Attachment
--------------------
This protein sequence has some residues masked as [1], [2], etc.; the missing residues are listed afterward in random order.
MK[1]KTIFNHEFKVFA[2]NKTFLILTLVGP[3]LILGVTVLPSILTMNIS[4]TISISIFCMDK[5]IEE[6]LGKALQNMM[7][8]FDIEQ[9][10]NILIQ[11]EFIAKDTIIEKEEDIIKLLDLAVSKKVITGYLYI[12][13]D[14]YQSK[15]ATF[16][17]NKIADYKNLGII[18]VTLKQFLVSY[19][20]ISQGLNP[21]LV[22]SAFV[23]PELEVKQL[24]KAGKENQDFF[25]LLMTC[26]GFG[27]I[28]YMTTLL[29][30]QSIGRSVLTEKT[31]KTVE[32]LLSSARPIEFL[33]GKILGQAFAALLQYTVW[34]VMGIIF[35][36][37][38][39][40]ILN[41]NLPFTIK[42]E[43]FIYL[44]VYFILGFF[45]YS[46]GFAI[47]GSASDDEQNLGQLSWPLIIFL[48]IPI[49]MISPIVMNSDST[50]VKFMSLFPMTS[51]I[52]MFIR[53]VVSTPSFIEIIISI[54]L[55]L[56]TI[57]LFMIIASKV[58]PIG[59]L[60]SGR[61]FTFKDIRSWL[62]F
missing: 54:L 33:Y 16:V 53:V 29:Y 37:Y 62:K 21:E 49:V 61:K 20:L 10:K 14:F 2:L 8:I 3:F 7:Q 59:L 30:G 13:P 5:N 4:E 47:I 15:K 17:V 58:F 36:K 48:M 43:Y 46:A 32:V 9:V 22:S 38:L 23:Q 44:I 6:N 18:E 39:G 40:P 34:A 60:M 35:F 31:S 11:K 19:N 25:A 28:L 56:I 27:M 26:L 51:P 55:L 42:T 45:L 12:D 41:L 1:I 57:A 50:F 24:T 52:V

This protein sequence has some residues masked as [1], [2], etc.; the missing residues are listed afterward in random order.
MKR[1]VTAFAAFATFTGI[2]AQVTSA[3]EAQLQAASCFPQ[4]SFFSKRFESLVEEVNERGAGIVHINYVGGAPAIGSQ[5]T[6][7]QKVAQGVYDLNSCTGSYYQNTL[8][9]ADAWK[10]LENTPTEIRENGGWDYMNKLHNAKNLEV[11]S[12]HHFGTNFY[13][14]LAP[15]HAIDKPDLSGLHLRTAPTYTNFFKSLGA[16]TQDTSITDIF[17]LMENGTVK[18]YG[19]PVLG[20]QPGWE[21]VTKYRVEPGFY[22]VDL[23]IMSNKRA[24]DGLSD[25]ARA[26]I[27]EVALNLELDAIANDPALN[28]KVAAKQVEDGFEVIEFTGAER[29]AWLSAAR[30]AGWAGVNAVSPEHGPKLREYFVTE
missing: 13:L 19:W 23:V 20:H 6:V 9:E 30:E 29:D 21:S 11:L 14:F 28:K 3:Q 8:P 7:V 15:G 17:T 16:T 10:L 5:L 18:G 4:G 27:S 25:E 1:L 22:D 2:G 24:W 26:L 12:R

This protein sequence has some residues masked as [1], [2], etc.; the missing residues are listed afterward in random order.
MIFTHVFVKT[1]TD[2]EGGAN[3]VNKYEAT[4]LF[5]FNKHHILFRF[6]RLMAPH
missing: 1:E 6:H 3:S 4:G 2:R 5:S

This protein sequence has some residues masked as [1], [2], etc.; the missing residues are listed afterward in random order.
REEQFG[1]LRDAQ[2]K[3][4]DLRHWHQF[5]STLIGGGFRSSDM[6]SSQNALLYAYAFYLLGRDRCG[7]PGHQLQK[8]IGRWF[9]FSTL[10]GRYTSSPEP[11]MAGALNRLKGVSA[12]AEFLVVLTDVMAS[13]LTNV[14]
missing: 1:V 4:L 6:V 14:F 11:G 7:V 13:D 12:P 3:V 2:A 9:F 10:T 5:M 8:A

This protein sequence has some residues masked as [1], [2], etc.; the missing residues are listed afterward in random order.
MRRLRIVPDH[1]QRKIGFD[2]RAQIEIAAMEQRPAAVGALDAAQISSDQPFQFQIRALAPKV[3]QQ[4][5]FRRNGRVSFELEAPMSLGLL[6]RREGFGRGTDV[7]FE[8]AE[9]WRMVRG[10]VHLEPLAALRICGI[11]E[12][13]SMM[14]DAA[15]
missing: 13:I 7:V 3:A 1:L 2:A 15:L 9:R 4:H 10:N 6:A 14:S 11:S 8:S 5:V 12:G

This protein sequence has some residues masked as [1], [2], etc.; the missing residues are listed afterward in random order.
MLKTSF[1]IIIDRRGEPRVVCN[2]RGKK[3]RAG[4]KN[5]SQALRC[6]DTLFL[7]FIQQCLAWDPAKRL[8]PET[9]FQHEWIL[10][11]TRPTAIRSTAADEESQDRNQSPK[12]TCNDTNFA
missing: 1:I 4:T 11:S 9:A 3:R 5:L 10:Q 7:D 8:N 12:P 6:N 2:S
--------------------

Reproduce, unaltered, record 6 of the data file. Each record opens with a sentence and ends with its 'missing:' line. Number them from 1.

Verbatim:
This protein sequence has some residues masked as [1], [2], etc.; the missing residues are listed afterward in random order.
MLKTSF[1]IIIDRRGEPRVVCN[2]RGKK[3]RAG[4]KN[5]SQALRC[6]DTLFL[7]FIQQCLAWDPAKRL[8]PET[9]FQHEWIL[10][11]TRPTAIRSTAADEESQDRNQSPK[12]TCNDTNFA
missing: 1:I 4:T 11:S 9:A 3:R 5:L 10:Q 7:D 8:N 12:P 6:N 2:S